A commonly held belief is that if you are arrested and the police fail to read you your rights, your case will be invalidated and possibly dismissed. This belief is not, however, accurate. If police fail to read you your Miranda rights, the relevance of that failure is that the prosecutor cannot use any statements obtained from you following your arrest in their prosecution.
To have your Miranda rights read to you is to be told the following:
You have the right to remain silent. If you say anything, what you say can be used against you in court. You have the right to consult with an attorney and have that lawyer present during any questioning. If you cannot afford an attorney, one will be appointed for you. If you choose to talk to the police, you have the right to stop the interview at any time.
Police are supposed to read you your Miranda warning once you are in custody – whether that custody occurs in the back of a police car, at a police station, or some other location. Custody, legally, is when a person is deprived of his or her freedom of action in any significant way. If police wish to use any statements made by the defendant as evidence in a trial, then reading the Miranda rights at this point is crucial. In contrast, any questioning of the defendant prior to custody is admissible in court without first providing a Miranda warning.
Should a statement by obtained by law enforcement in violation of your Miranda rights, then that statement cannot be used at trial, and your attorney will seek to suppress that statement to ensure its exclusion from your trial. That will be done via the filing of a Motion to Suppress Statements, which will be litigated and argued by your lawyer at a Motions Hearing sometime before your scheduled date for trial.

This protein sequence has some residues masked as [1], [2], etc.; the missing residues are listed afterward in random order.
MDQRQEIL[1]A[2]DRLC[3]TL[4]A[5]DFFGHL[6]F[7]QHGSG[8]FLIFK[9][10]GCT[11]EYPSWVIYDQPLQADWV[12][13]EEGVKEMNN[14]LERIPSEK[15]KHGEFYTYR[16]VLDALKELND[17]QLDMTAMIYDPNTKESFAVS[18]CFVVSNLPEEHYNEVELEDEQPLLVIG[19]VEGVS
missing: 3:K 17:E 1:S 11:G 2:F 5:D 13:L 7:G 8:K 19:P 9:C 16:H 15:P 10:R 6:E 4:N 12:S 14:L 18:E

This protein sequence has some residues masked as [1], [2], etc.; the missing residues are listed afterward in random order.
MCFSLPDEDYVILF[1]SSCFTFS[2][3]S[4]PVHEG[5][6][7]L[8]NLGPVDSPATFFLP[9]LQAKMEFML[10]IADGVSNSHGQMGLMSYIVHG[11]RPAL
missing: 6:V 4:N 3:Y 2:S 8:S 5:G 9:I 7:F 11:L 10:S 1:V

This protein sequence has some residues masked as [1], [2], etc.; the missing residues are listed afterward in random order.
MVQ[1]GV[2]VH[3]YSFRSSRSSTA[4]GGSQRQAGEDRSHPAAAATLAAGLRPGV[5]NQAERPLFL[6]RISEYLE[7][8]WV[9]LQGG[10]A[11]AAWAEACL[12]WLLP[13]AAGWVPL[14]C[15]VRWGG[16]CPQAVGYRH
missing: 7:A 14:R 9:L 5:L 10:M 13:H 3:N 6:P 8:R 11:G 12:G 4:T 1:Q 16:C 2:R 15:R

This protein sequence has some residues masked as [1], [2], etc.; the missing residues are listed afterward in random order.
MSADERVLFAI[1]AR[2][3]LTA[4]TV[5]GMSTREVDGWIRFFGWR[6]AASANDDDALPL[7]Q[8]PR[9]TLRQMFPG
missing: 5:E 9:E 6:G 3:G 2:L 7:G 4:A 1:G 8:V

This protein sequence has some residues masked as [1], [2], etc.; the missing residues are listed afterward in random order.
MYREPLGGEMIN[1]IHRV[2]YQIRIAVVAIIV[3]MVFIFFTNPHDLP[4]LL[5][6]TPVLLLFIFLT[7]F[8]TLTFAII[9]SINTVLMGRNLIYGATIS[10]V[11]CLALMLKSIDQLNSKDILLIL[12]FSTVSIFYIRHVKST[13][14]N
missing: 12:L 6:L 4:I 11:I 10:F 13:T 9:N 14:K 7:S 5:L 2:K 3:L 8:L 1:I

If you have been charged with a crime, and were not read your Miranda rights following being placed into custody, contact a Denver criminal defense attorney immediately to evaluate the effect of that failure on your case.
Kimberly Diego is a criminal defense attorney in Denver practicing at The Law Office of Kimberly Diego. She obtained her undergraduate degree from Georgetown University and her law degree at University of Colorado. She was named one of Super Lawyers’ “Rising Stars of 2012” and “Top 100 Trial Lawyers in Colorado” for 2012 and 2013 by The National Trial Lawyers. Both honors are limited to a small percentage of practicing attorneys in each state. She has also been recognized for her work in domestic violence cases.